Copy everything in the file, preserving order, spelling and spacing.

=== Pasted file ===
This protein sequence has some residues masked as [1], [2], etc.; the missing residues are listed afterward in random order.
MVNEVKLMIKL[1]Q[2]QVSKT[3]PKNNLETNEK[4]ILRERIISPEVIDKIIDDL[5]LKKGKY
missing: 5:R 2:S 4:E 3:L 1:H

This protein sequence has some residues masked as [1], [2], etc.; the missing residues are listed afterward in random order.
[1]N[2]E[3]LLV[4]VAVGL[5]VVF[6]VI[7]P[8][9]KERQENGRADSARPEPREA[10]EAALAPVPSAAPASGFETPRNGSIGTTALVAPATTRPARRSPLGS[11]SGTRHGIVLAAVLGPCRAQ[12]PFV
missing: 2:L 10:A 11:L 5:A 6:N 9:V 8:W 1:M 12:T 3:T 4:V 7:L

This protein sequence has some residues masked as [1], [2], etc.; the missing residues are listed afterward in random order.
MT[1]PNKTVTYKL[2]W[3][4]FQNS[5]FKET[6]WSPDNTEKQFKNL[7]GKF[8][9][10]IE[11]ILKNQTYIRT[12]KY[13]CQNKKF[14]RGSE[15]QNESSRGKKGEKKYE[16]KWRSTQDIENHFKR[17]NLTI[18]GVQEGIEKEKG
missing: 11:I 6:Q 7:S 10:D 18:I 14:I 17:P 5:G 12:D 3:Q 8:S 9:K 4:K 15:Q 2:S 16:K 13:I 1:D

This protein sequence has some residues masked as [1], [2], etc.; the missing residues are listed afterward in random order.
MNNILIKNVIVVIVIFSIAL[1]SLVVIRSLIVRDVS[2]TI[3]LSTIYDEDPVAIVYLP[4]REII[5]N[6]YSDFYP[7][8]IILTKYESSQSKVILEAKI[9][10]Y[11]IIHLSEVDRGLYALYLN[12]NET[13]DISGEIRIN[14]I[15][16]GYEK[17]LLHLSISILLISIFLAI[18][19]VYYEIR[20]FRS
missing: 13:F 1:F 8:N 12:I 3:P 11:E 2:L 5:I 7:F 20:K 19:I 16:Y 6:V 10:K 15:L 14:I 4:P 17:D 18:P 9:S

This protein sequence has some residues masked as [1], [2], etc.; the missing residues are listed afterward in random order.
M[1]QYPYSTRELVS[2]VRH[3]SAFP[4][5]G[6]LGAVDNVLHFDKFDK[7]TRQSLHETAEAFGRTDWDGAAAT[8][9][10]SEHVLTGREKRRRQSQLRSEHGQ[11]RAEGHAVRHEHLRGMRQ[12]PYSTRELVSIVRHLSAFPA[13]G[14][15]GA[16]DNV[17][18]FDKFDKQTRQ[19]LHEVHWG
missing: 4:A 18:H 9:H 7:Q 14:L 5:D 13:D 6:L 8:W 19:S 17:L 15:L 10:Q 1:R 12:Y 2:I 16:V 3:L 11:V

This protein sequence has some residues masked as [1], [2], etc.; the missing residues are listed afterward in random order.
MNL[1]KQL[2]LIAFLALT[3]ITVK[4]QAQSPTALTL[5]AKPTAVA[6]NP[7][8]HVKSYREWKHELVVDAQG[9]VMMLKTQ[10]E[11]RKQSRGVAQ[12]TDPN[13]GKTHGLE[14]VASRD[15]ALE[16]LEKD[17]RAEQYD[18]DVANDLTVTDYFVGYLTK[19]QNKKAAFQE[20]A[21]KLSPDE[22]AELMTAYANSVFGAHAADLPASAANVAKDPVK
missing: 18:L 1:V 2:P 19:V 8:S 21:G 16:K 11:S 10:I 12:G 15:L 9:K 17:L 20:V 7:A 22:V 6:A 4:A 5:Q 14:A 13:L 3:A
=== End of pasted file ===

This protein sequence has some residues masked as [1], [2], etc.; the missing residues are listed afterward in random order.
MVNEVKLMIKL[1]Q[2]QVSKT[3]PKNNLETNEK[4]ILRERIISPEVIDKIIDDL[5]LKKGKY
missing: 5:R 2:S 4:E 3:L 1:H

This protein sequence has some residues masked as [1], [2], etc.; the missing residues are listed afterward in random order.
[1]N[2]E[3]LLV[4]VAVGL[5]VVF[6]VI[7]P[8][9]KERQENGRADSARPEPREA[10]EAALAPVPSAAPASGFETPRNGSIGTTALVAPATTRPARRSPLGS[11]SGTRHGIVLAAVLGPCRAQ[12]PFV
missing: 2:L 10:A 11:L 5:A 6:N 9:V 8:W 1:M 12:T 3:T 4:V 7:L

This protein sequence has some residues masked as [1], [2], etc.; the missing residues are listed afterward in random order.
MT[1]PNKTVTYKL[2]W[3][4]FQNS[5]FKET[6]WSPDNTEKQFKNL[7]GKF[8][9][10]IE[11]ILKNQTYIRT[12]KY[13]CQNKKF[14]RGSE[15]QNESSRGKKGEKKYE[16]KWRSTQDIENHFKR[17]NLTI[18]GVQEGIEKEKG
missing: 11:I 6:Q 7:S 10:D 18:I 14:I 17:P 5:G 12:D 3:Q 8:S 9:K 4:K 15:Q 2:S 16:K 13:I 1:D

This protein sequence has some residues masked as [1], [2], etc.; the missing residues are listed afterward in random order.
MNNILIKNVIVVIVIFSIAL[1]SLVVIRSLIVRDVS[2]TI[3]LSTIYDEDPVAIVYLP[4]REII[5]N[6]YSDFYP[7][8]IILTKYESSQSKVILEAKI[9][10]Y[11]IIHLSEVDRGLYALYLN[12]NET[13]DISGEIRIN[14]I[15][16]GYEK[17]LLHLSISILLISIFLAI[18][19]VYYEIR[20]FRS
missing: 13:F 1:F 8:N 12:I 3:P 11:E 2:L 5:I 7:F 20:K 19:I 16:Y 6:V 10:K 15:L 14:I 4:P 17:D 18:P 9:S

This protein sequence has some residues masked as [1], [2], etc.; the missing residues are listed afterward in random order.
M[1]QYPYSTRELVS[2]VRH[3]SAFP[4][5]G[6]LGAVDNVLHFDKFDK[7]TRQSLHETAEAFGRTDWDGAAAT[8][9][10]SEHVLTGREKRRRQSQLRSEHGQ[11]RAEGHAVRHEHLRGMRQ[12]PYSTRELVSIVRHLSAFPA[13]G[14][15]GA[16]DNV[17][18]FDKFDKQTRQ[19]LHEVHWG
missing: 4:A 18:H 9:H 7:Q 14:L 5:D 13:D 6:L 8:W 19:S 17:L 15:L 10:Q 1:R 12:Y 2:I 16:V 3:L 11:V

This protein sequence has some residues masked as [1], [2], etc.; the missing residues are listed afterward in random order.
MNL[1]KQL[2]LIAFLALT[3]ITVK[4]QAQSPTALTL[5]AKPTAVA[6]NP[7][8]HVKSYREWKHELVVDAQG[9]VMMLKTQ[10]E[11]RKQSRGVAQ[12]TDPN[13]GKTHGLE[14]VASRD[15]ALE[16]LEKD[17]RAEQYD[18]DVANDLTVTDYFVGYLTK[19]QNKKAAFQE[20]A[21]KLSPDE[22]AELMTAYANSVFGAHAADLPASAANVAKDPVK
missing: 18:L 1:V 2:P 19:V 8:S 21:G 16:K 11:S 10:I 12:G 15:L 9:K 17:L 20:V 7:A 22:V 6:A 4:A 5:Q 14:A 13:L 3:A